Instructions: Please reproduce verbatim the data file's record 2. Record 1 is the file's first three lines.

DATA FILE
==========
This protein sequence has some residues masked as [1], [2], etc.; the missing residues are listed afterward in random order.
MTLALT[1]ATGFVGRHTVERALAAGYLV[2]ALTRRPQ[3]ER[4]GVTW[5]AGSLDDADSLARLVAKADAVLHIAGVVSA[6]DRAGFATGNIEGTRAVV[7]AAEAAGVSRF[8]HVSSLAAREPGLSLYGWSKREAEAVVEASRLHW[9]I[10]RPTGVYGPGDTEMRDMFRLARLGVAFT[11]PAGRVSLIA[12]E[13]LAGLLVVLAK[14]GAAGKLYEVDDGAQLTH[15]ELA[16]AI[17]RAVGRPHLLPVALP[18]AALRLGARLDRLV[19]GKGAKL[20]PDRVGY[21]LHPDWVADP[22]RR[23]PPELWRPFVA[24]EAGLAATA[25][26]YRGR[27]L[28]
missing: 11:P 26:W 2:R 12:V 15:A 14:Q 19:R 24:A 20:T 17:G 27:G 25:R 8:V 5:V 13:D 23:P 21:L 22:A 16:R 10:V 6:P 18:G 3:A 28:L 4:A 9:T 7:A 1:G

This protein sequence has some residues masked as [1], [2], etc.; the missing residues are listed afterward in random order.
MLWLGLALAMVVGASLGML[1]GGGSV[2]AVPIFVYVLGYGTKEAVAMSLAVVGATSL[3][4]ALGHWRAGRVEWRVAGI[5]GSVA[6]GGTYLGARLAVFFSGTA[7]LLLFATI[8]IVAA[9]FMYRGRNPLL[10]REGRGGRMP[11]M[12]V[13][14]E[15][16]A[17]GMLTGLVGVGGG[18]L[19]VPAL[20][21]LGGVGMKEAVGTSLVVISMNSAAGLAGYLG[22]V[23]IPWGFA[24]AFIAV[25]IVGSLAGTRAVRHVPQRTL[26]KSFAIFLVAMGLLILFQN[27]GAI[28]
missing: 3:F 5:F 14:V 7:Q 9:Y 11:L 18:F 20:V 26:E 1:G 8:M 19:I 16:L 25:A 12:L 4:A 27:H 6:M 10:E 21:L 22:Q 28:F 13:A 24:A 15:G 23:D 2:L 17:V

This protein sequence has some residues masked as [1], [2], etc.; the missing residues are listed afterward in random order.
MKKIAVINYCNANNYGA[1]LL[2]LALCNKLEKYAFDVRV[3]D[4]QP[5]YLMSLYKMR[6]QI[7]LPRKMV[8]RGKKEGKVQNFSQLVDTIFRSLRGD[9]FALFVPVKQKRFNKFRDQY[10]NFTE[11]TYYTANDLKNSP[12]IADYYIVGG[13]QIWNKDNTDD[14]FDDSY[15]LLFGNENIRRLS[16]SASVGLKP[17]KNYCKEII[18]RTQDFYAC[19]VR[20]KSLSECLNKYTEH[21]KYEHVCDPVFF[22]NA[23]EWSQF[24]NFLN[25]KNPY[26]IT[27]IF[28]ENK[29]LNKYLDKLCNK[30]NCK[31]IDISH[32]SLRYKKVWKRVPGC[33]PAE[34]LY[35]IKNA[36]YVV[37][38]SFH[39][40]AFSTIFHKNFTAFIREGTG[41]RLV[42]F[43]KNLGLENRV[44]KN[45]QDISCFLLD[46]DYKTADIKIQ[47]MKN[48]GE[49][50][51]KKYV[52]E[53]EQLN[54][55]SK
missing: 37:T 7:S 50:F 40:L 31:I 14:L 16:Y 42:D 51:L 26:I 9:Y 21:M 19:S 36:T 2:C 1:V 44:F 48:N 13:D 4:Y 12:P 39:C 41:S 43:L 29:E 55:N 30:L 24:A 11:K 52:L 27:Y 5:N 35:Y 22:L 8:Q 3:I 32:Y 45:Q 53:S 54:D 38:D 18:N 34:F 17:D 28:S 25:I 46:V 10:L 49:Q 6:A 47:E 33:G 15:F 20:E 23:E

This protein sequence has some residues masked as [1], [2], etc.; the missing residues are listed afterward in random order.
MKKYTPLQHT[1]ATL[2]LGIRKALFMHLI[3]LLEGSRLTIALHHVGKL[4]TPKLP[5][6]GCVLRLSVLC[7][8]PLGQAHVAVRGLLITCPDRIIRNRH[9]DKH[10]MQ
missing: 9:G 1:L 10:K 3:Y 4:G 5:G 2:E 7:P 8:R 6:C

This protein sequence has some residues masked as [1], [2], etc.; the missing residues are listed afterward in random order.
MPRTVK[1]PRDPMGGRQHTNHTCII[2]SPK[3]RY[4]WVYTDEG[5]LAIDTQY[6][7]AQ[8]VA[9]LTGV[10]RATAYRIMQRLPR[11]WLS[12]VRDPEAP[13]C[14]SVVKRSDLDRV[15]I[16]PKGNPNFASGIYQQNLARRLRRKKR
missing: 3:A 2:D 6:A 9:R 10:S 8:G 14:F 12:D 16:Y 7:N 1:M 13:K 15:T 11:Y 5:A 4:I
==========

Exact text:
This protein sequence has some residues masked as [1], [2], etc.; the missing residues are listed afterward in random order.
MLWLGLALAMVVGASLGML[1]GGGSV[2]AVPIFVYVLGYGTKEAVAMSLAVVGATSL[3][4]ALGHWRAGRVEWRVAGI[5]GSVA[6]GGTYLGARLAVFFSGTA[7]LLLFATI[8]IVAA[9]FMYRGRNPLL[10]REGRGGRMP[11]M[12]V[13][14]E[15][16]A[17]GMLTGLVGVGGG[18]L[19]VPAL[20][21]LGGVGMKEAVGTSLVVISMNSAAGLAGYLG[22]V[23]IPWGFA[24]AFIAV[25]IVGSLAGTRAVRHVPQRTL[26]KSFAIFLVAMGLLILFQN[27]GAI[28]
missing: 3:F 5:F 14:V 7:Q 9:Y 11:L 18:F 20:V 26:E 1:G 8:M 19:I 16:L 25:A 12:L 4:A 27:H 6:M 10:E 21:L 22:Q 28:F 13:A 24:A 15:G 23:D 2:L 17:V